Monthly Archives: April 2009

watch nothing to see everything.


Between Becky and Graham’s two installation the theme of late seems to be foot movement. Maybe it’s the weather, but maybe it’s the fulfillment of self-sufficiency. With the state of the economy right now – investing in yourself and testing yourself to realize just how much you are truly capable of accomplishing will have to be the new black and I embrace it whole heartedly.

But what happens when your body has you trapped and lets your mind wander free? The ultimate form of chlosterphobia.

I believe life setbacks end up serving some “grand” purpose in our life and Becky’s injury has in some small way highlighted her priorities. Running with Zoë is a great memory, a goal, and an accomplishment. The motion of stirring cookie dough even makes her happy because she is finally rid of the crutch. The crutch as both a tool and an aide can be quite handy, but it is a constant symbol of dependence pointing out the very thing we are incapable of doing.

But crutches come in all shapes and sizes. We are all aware of this.

The past six months have been a roller coaster for my grandmother. Complications from both surgery and a stroke have left her with use of only her left arm. A once active swimmer, she now has to rely on others and her own problem solving intuition to get through one day. Her entire life is out of her hands and if I think about it too much I can’t breath. Complete dependence is probably my biggest fear, but I was wondering why sometimes I feel just as trapped even now. I remember being debilitating shy when I was younger. Barely capable of kicking a soccer ball when my dad took me for team sign up at age five, I was so scared of the other kids, worried they would pick on me for some irrational reason. I eventually adapted and learned to observe and then act. Observing allowed distance to create comfort. It became my crutch and it still is. I need to understand before I can feel comfortable enough to open my mouth. It’s my own self-imprisonment. You will never see me on a stage. I have to give a toast at my best friend’s wedding this weekend and I want to vomit at the thought of 200 people looking at me.

Becky’s escape from the crutch has left a larger space for the things she loves – baking, painting, making, running, walking, Zoë time! Foot maps. Mobility realized. These impressions Becky and Zoë have left on my floor become a web of line and motion. The ethereal quality of Zoë’s ink steps mixes with the uncertain line of Becky’s foot trace to create the most complex ballroom dance sequence I have ever seen. They must have had a ball.

I’m sorry. I couldn’t help it.


Left foot hits floor: ausgezeichnet!


The ability to walk is one of the best things in the world. I’ve endured a total of five walkless months in my 38 years so far – not really so long, but long enough to be certain of this. My most recent left ankle malfunction extended through this past January. I’ve been walking again for almost two months now, but haven’t ceased to wonder at the ability of my feet to carry me across the room, down the street and to keep the rest of me aloft as I pace in front of an unfinished painting. Pure bliss.

So, as the final How We Dwell-ist, I celebrate mobility, walkability, and the reboundability of my left ankle and my dog Zoe’s left elbow (more on this below) … and that of all the left ankles and all the left animal elbows in the world, even. During one short weekend (one day and a half, really) in Megan’s sweet dwelling space, I have made visible the occurrence of every instance that my left foot hit the floor. Rejoice! And most instances that Zoe’s left paw padded along. Ausgezeichnet!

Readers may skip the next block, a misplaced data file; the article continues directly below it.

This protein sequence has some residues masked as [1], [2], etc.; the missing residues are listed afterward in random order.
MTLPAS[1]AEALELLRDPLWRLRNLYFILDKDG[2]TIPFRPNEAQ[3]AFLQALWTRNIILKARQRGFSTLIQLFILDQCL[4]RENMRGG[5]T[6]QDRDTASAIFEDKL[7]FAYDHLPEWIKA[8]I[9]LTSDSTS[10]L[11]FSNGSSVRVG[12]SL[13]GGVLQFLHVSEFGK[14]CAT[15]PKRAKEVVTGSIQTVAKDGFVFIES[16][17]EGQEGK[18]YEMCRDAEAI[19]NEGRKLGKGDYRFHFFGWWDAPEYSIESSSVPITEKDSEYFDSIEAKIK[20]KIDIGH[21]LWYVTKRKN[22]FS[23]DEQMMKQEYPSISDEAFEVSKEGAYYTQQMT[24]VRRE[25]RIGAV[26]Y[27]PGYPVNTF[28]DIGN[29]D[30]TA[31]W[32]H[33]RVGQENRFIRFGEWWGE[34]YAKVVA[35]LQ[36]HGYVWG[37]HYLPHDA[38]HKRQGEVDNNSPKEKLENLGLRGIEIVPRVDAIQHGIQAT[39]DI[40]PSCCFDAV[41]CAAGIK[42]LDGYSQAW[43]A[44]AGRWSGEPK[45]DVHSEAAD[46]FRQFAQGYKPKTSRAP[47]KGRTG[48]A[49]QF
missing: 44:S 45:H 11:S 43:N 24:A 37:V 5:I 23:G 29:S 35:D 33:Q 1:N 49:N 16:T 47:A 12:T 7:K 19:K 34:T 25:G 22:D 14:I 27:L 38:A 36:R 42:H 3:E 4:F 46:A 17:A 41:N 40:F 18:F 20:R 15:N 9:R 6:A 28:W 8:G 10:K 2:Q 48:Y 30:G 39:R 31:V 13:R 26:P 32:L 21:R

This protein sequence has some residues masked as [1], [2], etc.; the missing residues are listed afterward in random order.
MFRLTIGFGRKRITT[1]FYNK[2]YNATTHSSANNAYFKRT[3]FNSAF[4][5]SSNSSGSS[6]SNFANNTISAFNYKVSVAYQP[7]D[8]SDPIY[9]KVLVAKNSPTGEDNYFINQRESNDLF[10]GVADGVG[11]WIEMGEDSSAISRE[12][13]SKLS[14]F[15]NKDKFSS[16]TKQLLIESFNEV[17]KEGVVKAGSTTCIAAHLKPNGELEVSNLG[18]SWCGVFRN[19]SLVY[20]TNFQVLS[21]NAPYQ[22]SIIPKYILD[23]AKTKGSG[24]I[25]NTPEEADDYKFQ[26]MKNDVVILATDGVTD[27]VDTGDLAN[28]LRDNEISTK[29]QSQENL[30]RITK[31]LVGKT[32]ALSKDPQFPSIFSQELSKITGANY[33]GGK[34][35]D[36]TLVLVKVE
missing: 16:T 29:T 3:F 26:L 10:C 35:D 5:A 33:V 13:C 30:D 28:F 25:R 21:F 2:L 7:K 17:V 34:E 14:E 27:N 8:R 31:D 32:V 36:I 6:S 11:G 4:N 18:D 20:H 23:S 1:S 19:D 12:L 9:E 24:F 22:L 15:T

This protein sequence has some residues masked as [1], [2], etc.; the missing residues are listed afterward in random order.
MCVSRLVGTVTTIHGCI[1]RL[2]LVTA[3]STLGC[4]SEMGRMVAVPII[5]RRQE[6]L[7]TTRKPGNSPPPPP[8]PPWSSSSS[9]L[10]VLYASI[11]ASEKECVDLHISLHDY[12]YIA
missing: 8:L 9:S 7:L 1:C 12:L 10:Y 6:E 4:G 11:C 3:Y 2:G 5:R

While living in Megan’s apartment, I also made a point to do all the things I missed doing most when my ankle was sick. I worked on a significantly-sized painting – standing, pacing, mobile, free. I stirred up cookies for the first time since November (crutches don’t leave your arms free for baking or cooking ease). I walked my dog. I walked my dog from one end of the apartment to the other. And again.

There’s more to the story if you care. It goes like this: running is pretty high up there, too on my list of wonderfuls. My best days have started with a good run with Zoe in the gentle Portland rain. For seven years Zoe and I pounded the pavement together, three mornings a week. We took a break for almost a year while I needed to build up strength after my second ankle-sprain-nerve-condition combo. During that time, she was my rehab partner. We added another two minutes length to our walk each week until we graduated to speedwalking: one minute quick for every five minutes slow. Finally speedwalking mixed with running until we could go the full three miles together – one whole year of unquestioning patient encouragement at my side.

We also took a shorter break from running twice due to left elbow inflammation — Zoe’s left elbow — slightly mysterious, and always dissipating within four days or so. But finally just over a year ago, i had to retire her. She was 8 1/2, or 60 in dog-years and had begun to limp significantly, favoring her left forelimb. She recovered as soon as the running stopped but never forgave me for continuing to run on my own without her, whining at the door as I left with my running shoes and ankle brace laced.

Alas, these days she is my rehab partner once again. I think she’s still spry enough to see me through the speedwalking stages. I honestly don’t know if I’ll make it beyond that this time, either. But for now I’ll stay busy enough, thankfully pacing in front of unfinished paintings, standing at the counter stirring cookies and nimbly walking my dog through the streets of Baltimore.

– Becky Slemmons